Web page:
The town cricket club, a familiar sight on its pitch near to Moor End Roundabout, began its long history in 1850.
The ground was prepared in that year and the Box Moor Trustees gave permission for their land to be used for recreational cricket.
They supported the young club by providing labour, as in 1867, when two workmen helped to keep the levels true. The rent in those early years was only one shilling per annum.
The club could boast notable personages on its committee, such as Sir Astley Paston Cooper of Gadebridge, T. F. Halsey MP, the Vicar of Hemel Hempstead and the High Bailiff, schoolmaster F. St. John Badcock and the wine merchant Henry Balderson.
In 1893 the club won 12 of its 18 matches and the players practised hard, turning out at 6pm every day of the season.
The club relied on subscriptions and, if they did not match expectations, the members were not averse to putting on dramatic entertainments in aid of club funds.
Percy Christopherson, headmaster of Lockers Park School, arranged matches with Marylebone Cricket Club (MCC) and attracted Arthur Fielder, Ted Wainwright and Harry Butt, all England stars of high calibre.
The location of the cricket pitch meant that London clubs could play there, having only a short walk from Boxmoor station.
Heath Park Halt and the nearby Heath Park Hotel must have added to the popularity of playing in Hemel Hempstead before motor transport became the norm.
The pitch was not without its difficulties, however. People dancing on the field, to the strains of Dickinson’s band, or the Trust’s cattle roaming the grounds, did not help to keep a perfect cricket table.
Once, Percy Christopherson hit a ball that struck an old roadman, but he was happy with the notoriety it brought him – and the half-a-crown (2/6d) compensation.
The Derbyshire player A. E. Lawton came to live in the area and tried to break a window in the Heath Park Hotel.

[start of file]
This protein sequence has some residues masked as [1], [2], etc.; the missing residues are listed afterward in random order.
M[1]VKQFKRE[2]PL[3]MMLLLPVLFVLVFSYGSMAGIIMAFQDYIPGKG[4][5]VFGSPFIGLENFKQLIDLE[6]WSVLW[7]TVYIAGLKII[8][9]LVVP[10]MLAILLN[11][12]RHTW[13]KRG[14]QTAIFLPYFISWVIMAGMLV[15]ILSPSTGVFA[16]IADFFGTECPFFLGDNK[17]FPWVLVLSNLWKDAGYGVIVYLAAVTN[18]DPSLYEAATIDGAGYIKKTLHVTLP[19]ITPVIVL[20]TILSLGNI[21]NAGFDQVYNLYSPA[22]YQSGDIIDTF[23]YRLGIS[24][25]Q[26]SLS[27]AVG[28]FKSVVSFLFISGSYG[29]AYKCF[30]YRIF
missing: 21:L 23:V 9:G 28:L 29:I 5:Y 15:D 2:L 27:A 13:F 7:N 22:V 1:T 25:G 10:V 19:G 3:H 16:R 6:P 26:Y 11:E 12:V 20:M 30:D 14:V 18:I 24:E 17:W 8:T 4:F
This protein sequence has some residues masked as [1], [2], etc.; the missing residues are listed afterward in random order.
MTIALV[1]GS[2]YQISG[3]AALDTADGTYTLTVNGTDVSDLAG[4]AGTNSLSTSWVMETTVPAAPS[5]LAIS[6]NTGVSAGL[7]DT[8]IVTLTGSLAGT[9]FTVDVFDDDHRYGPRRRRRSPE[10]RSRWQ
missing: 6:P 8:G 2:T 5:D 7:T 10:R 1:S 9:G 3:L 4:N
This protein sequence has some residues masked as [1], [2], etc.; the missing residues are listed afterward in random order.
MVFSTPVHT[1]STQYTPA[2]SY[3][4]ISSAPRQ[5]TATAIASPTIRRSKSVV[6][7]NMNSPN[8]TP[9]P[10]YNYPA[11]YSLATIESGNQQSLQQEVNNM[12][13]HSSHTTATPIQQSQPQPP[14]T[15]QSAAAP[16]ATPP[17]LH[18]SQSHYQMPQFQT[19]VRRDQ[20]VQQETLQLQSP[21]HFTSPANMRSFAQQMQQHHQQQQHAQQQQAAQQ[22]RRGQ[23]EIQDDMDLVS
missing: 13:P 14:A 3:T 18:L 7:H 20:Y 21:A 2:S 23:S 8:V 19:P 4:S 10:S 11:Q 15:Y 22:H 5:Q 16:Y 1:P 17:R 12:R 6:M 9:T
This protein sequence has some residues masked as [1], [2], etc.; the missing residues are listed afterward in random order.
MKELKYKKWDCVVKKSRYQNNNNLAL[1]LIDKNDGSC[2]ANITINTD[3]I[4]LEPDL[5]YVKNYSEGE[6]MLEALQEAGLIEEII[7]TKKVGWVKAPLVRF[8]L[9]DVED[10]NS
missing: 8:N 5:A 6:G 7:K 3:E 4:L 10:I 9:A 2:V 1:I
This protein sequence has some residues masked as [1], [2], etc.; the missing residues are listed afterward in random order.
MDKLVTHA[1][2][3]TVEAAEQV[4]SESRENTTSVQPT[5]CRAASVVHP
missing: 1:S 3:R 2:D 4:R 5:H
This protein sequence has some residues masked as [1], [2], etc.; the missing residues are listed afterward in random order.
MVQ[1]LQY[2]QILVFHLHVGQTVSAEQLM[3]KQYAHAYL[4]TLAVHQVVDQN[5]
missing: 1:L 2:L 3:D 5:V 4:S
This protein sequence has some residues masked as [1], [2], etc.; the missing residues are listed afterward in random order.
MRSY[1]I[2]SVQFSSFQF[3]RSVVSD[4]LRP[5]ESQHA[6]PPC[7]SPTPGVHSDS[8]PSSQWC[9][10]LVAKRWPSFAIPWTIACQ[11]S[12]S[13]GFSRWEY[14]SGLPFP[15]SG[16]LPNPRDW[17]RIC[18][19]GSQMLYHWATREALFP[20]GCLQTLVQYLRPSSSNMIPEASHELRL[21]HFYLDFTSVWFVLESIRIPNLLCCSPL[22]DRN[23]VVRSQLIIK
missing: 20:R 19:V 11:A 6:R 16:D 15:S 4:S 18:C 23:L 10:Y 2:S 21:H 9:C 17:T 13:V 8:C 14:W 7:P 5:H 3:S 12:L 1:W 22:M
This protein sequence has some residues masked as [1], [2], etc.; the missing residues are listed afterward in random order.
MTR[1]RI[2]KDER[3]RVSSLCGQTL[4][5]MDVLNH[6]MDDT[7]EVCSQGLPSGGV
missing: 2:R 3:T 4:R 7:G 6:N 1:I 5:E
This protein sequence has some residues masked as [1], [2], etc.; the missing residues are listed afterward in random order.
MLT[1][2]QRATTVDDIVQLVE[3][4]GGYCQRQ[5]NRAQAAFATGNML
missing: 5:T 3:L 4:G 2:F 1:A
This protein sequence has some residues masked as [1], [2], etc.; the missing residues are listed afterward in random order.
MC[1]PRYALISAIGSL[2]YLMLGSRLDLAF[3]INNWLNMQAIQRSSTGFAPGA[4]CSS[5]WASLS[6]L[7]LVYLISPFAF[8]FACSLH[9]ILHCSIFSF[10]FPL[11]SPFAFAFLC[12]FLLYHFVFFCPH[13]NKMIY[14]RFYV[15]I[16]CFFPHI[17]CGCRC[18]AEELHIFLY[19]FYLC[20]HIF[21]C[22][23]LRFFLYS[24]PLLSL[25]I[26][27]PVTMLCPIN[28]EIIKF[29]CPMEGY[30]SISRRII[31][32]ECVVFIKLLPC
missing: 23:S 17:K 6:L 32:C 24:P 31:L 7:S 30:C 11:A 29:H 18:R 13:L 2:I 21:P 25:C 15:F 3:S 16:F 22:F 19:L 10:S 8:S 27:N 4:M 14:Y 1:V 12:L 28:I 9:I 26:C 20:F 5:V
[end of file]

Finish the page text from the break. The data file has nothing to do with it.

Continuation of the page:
He never managed it, but he did hit the lock-keeper’s cottage, which once stood on the opposite side of the canal.
An article in the News Chronicle in the early part of the 20th century stated: “Although Hemel Hempstead is a borough, it is to be congratulated in possessing one of the old time village greens on Boxmoor.”
A match between Dunstable and the town was typical of the times.
The Hemel team included a brother of the former Worcestershire player C. V. Tarbox, as well as local tradesmen: a hat maker, a market gardener, a factory operative and a corn merchant.
One small boy was aggrieved when the ball did not come his way that day, as he got threepence for every ball he fished out of the canal.
A crowd of 1,000 people watched Hemel win the match, despite T. Payton (brother of Wilfred Payton of Nottinghamshire) taking six wickets for one run.
Tea was served in the adjacent Boxmoor Hall.
The club had its own new pavilion in 1899 and in 1933 a tea room was added a short distance away.
Towards the end of the Second World War, the tea room was adapted to become the main pavilion and the older building became a store.
The store burnt down in 1945.
A new pavilion was built in 1949 and the former tea room was sold to Bovingdon Cricket Club.
In 1963, a newer building was erected, which lasted until the present two-storeyed clubhouse was built a little further away from the original site.
Other developments took place during the intervening years.
Today, the club has a proud record and a splendid new centre for social as well as cricketing activities.
The website www.hemelhempsteadcricket.co.uk will give further information on today’s activities.
A fuller account can be found in Royalty to Commoners – Four Hundred Years of the Box Moor Trust by Joan and Roger Hands, published by the Box Moor Trust (www.boxmoortrust.org.uk)